This sermon was delivered by President Jennings during the meeting of Executive Council in San Juan, Puerto Rico on April 20, 2022:

In the name of the Risen Lord. Amen.

Perhaps of all the stories in the Gospel, the Road to Emmaus is the one I have the easiest time imagining myself in.

Two disciples—Cleopas and, let’s say, as some scholars do, that it was his wife, Mary, who had stood at the foot of the cross—are leaving Jerusalem afraid and confused, with everything that they thought they understood about the world in tatters. They are not just random bystanders—they are disciples who had known Jesus, traveled with him, and loved him. You can imagine that Mary, in particular, has been through hell; she has watched with her own eyes her teacher being brutally executed by the Roman authorities.

And so now, Cleopas and Mary are going to a town mentioned nowhere else in scripture, trying to make sense out of their lives. Frederick Buechner wrote that Emmaus was no place in particular, except that it was “some seven miles distant from a place that had become unbearable.” (Frederick Buechner, The Magnificent Defeat (Harper, 1985), 85).

I know this feeling deep in my bones. The first few days after our daughter, Lee, died,  we were in shock, nothing seemed quite real, and akin to Cleopas and Mary, the situation was unbearable.  Do you remember the poem by Emily Dickinson that begins “After great pain, a formal feeling comes?” That’s what I felt like, and that’s what I imagine Cleopas and Mary felt like too. Devastated and lost.

On the way to Emmaus, they meet the Risen Christ on the road, but they do not recognize him. As they relay the confusing and seemingly hopeless events of the past three days, they say, “But we had hoped that he was the one to redeem Israel.”

No matter how many times I hear this passage, it is this sentence that most stays with me. We had hoped that this story had a different ending. We had hoped that all of our work, and all of our commitment, and all of our love would mean that things would turn out differently. We had hoped for a different story. We had hoped for a different ending.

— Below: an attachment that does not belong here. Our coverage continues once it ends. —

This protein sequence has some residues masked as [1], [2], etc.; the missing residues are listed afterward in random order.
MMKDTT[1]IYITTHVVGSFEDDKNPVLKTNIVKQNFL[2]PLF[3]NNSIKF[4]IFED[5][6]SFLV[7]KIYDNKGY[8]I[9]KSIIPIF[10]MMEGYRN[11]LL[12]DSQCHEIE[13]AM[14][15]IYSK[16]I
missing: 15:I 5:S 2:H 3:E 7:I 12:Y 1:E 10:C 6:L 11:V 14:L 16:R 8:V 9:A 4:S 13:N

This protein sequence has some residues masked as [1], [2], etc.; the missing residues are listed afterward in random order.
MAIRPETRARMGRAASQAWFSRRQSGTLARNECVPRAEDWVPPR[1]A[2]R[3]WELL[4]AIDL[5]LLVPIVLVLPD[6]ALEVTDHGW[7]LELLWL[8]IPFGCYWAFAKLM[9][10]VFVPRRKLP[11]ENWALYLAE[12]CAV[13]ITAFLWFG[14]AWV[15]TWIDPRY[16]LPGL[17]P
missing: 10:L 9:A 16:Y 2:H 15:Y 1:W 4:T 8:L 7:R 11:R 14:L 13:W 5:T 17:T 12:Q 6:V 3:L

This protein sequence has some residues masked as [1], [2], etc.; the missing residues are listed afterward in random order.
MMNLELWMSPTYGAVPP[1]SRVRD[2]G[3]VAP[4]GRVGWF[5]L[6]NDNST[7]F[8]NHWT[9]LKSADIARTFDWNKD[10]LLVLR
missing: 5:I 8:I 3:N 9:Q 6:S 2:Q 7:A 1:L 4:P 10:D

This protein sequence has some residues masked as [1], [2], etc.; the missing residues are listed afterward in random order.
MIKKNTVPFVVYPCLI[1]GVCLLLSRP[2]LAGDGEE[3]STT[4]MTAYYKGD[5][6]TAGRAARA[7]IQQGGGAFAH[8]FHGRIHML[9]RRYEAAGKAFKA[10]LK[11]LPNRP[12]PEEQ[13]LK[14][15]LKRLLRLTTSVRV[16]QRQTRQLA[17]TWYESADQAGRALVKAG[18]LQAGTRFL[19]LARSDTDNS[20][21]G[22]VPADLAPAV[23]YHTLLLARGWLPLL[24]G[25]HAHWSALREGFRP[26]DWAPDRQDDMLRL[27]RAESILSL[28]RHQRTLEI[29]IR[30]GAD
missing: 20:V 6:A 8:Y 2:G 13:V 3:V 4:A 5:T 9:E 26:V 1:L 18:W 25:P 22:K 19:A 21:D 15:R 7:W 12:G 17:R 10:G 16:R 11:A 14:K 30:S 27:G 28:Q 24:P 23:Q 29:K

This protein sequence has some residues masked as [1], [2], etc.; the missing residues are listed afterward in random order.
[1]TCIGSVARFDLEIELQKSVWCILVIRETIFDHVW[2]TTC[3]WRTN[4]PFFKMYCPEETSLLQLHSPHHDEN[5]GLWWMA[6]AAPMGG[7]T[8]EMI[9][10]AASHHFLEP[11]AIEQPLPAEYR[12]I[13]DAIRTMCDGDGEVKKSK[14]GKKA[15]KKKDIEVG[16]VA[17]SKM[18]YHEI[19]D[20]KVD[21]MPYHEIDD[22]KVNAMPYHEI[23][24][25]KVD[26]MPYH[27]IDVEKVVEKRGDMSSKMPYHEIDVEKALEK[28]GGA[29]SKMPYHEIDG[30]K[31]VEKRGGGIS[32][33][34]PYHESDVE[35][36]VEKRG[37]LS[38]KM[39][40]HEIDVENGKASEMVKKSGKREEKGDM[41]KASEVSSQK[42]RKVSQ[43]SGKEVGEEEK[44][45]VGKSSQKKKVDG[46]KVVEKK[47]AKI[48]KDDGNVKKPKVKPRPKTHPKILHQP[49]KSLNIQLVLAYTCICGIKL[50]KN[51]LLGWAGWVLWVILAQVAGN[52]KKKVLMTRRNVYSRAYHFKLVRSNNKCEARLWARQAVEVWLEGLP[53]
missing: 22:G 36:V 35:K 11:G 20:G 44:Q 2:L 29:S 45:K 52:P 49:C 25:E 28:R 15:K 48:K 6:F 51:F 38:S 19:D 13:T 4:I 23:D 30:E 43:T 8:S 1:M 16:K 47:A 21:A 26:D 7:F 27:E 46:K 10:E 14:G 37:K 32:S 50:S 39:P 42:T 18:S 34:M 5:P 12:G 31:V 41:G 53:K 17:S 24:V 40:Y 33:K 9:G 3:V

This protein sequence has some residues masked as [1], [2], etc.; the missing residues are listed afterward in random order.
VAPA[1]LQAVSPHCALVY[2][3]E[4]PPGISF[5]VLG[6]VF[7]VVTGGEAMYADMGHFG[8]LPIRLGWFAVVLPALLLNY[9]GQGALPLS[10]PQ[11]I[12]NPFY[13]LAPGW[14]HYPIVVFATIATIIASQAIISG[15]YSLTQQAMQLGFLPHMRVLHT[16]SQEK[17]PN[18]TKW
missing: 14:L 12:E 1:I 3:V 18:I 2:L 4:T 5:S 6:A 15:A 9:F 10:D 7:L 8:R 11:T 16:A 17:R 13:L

We can become so attached to the story we have been using to organize our lives, our ministries, and our faith that we do not notice a new narrative coming into being. It’s an easy thing to do. Joan Didion, a writer who was raised an Episcopalian and who knew plenty about unimaginable grief, wrote in “The White Album” that “We tell ourselves stories in order to live.” It’s not easy to change the story by which you are living: We had hoped that he was the one to redeem Israel. We had hoped the church would grow. We had hoped we could stop decline. We had hoped we could reach new people.

As we gather in person for the first time in years, it is not difficult to see ourselves in Cleopas and Mary. So many of our stories have been destroyed by COVID-19, distorted beyond recognition by the brutality of racism and colonialism, and diminished by a cultural turn away from religion. As many of us with decades of experience in leadership look around us, we are faced with the reality that many of the stories we told ourselves in the heady days of our youth no longer have much currency. The world around us is enlivened by different voices, inspired by different stories. We had hoped, perhaps, for something different.

And as we grieve what has been lost, or what was not to be, too often we also fail to see what is right in front of us. We don’t believe the women who come to tell us that the tomb is empty. We fail to notice the Risen Christ in our midst. We are reluctant to acknowledge that better stories are unfolding right in front of us.

But for Mary and Cleopas, that is just what happened. They urged this stranger who had appeared beside them to stay—the stranger whom they thought had no understanding of their world, of their context.

But they asked the stranger to eat with them, and he took bread, blessed and broke it, and gave it to them. And then their eyes were opened.

Friends, this is a time of endings and beginnings for many of us, and a time of transition for our church. It is all too easy, in these confusing and unsettling days, to cling to the stories we have been telling ourselves for decades, to believe that the only future worth having is the one we had hoped for. To believe that the only future worth having is the one in which we are at the center of the action. But all around us—in this room, in this church, in this world—new voices are emerging, telling new stories. Often, telling better stories than the ones we told.

In this gospel lesson, Cleopas and Mary finally get it. They learn a new story. Once their eyes are opened, they get up and get moving in “the same hour,” Luke tells us. They are not wasting any time. They get up and return to Jerusalem, and there they find their friends all together, rejoicing in the resurrection. The hope that had been so violently shattered is restored by a vision of God’s kingdom far more expansive than they ever could have imagined.

It’s time for us to get moving, too. Let us, with our eyes wide open, keep traveling through this uncertain time to discover the new stories that await us, the strangers who will travel on the road beside us, and the hope that the Risen Christ restores in us, now and always.